This all leaves the DLC story missions as a bit of an unknown quantity. They could either be a shot in the arm for Destiny's rather anemic story or it could be a handful of those coffee flavoured sweets that just taste like vomit.
Personally I'd like to err on the side of caution in this case, taking into account Bungie/Activision's hyperbolic promises and advertising before the game was released compared to what we actually got I think we have to write these DLC missions off as a loss too, until proven wrong.

Next up on the chopping block is three new Crucible maps. It's been pretty standard practice to charge for multiplayer arenas even before DLC was around so I can't really find any fault with the idea of having to pay for more multiplayer maps, so long as the matchmaking is handled well so that groups aren't broken up, denied games, booted at the map change, etc.

Abandon all hope ye who enter here, for there be leet 360 no-scopes.

What I do take issue with however is that there's only three of them. Destiny isn't really bursting at the seams with PvP maps right now and only adding three of them will likely only liven up the arenas for a week or two at most. Call Of Duty and Battlefield are other prime examples of this, they drop paid-for maps in bundles of three or four at a time and only invigorate the game for a couple of weeks or months at a time.
From a business standpoint it's an excellent strategy; why sell 20 maps at £20 with a bunch of extra content when you can half-ass it with the extras and charge £20 for 3 maps, which your hardcore fans and dedicated PvP players are going to pick up no matter what? This is an especially tempting, and heinous, tactic when games have a 'season pass' for DLC where players essentially buy all (or most) of the DLC upfront without knowing what's in it to save a few quid.
Bungie have done map packs well before, Halo 2 had a whole boxed expansion of maps, Halo 3, and Reach also had bundles of high quality maps for a pretty fair price. Bungie can get this stuff right when they want to so once more I'm left searching for the hand of Activision piloting Bungie's hollowed out corpse like a Cookie Monster style puppet, except it goes for money instead of choc-chip.
I'm not big into Destiny's PvP, you could say my stance on that particular aspect of the game is hostile at best so my opinion may be a little jaded towards these three maps. I doubt however that there can be a sufficient level of 'wow' to make only having three new maps available an acceptable choice. I just can't imagine anything a level designer or mapper could do to make this portion of the DLC worth the cash.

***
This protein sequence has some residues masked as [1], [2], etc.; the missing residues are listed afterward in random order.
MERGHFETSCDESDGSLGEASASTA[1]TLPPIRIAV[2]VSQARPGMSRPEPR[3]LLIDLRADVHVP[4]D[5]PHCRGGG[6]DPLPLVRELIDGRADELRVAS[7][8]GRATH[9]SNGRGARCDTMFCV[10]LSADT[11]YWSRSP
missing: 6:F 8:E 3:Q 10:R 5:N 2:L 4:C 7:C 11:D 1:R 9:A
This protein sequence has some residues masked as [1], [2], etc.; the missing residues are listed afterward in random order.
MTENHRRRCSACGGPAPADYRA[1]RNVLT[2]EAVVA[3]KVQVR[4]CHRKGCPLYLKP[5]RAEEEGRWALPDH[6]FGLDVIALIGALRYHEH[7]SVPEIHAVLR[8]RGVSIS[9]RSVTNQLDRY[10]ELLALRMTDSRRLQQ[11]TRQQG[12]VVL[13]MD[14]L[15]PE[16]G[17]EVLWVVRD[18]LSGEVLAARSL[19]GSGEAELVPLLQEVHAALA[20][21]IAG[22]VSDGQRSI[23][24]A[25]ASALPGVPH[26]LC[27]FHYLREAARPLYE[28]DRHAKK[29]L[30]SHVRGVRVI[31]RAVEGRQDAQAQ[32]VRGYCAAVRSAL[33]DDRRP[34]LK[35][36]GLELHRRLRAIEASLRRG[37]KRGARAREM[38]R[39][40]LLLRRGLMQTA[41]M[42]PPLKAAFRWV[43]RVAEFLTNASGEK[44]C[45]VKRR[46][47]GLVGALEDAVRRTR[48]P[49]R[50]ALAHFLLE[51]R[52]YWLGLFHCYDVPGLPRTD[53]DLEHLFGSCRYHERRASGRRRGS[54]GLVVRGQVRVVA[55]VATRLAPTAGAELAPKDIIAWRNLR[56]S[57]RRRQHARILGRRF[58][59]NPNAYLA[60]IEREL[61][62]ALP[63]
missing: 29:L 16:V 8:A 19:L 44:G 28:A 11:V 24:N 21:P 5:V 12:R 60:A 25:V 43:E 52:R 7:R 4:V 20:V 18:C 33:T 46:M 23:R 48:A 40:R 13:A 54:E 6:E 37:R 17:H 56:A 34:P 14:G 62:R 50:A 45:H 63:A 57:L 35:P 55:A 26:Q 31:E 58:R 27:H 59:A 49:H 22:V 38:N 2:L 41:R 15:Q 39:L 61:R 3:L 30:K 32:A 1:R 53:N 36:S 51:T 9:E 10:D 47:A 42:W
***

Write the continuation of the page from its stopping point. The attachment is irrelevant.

Undoubtedly hardcore Crucible players will be able to argue the counterpoint that any new content is welcome and I can certainly see things enough from that perspective to see where they'd be coming from but I would urge those players to be wary; the only way you can make a huge company listen is by voting with your wallet, as the popular term goes. No matter how badly you want it, if you feel like it isn't entirely worth it, or disagree with any aspect of it, weigh the options and decide if you really want to support this kind of behaviour from these companies.

Little known fact; entering your credit card number into Xbox Live is the final step in resurrecting Margaret Thatcher.

I can't really argue against the addition of new Strike and Raid content either. Both of these things are really welcome, I've made some friends while playing these kinds of missions and they offer a far more balanced and enjoyable experience than just cranking the difficulty up on a solo mission.
I can't really find it in me to get worked up over the extremely long Playstation exclusive Strike either, Microsoft have been pulling this for years and it's about time Sony got a little revenge. Seeing as there's no cross platform play, there's no real reason this should ever be an issue.
The main point here really comes back to perceived value - are two new missions, one of which many players will have a hard time getting into if they don't have five other friends who're around regularly, worth it?
Taking them on their own, the question is ludicrous, of course they're not worth it. A single mission like this should be a free addition, something released before the big DLC hits to get players excited for it.
Even as part of the whole pack their worth is questionable, going by the existing Strike and Raid missions it's reasonable to assume these new additions will take somewhere between two-to-three hours minimum, but more likely about five or six hours the first time through. That's a decent chunk of time, but it's also only two missions that'll devolve into grinds for reputation and gear after the first run through. Sure they've got really high replayability, but do they really have replay value?

Perhaps the ultimate in both replayability and replay value, see also: chess.

Lastly we're brought to the increased Light level cap and bounty slots.
There's no word on the extra Light levels coming with any new class traits or skills so for now we've got to assume there won't be any. That leaves us with two more levels of soulless grind, dozens of hours of hunting for really rare materials to make moderately large numbers moderately larger in the pursuit of making a smaller number increment twice.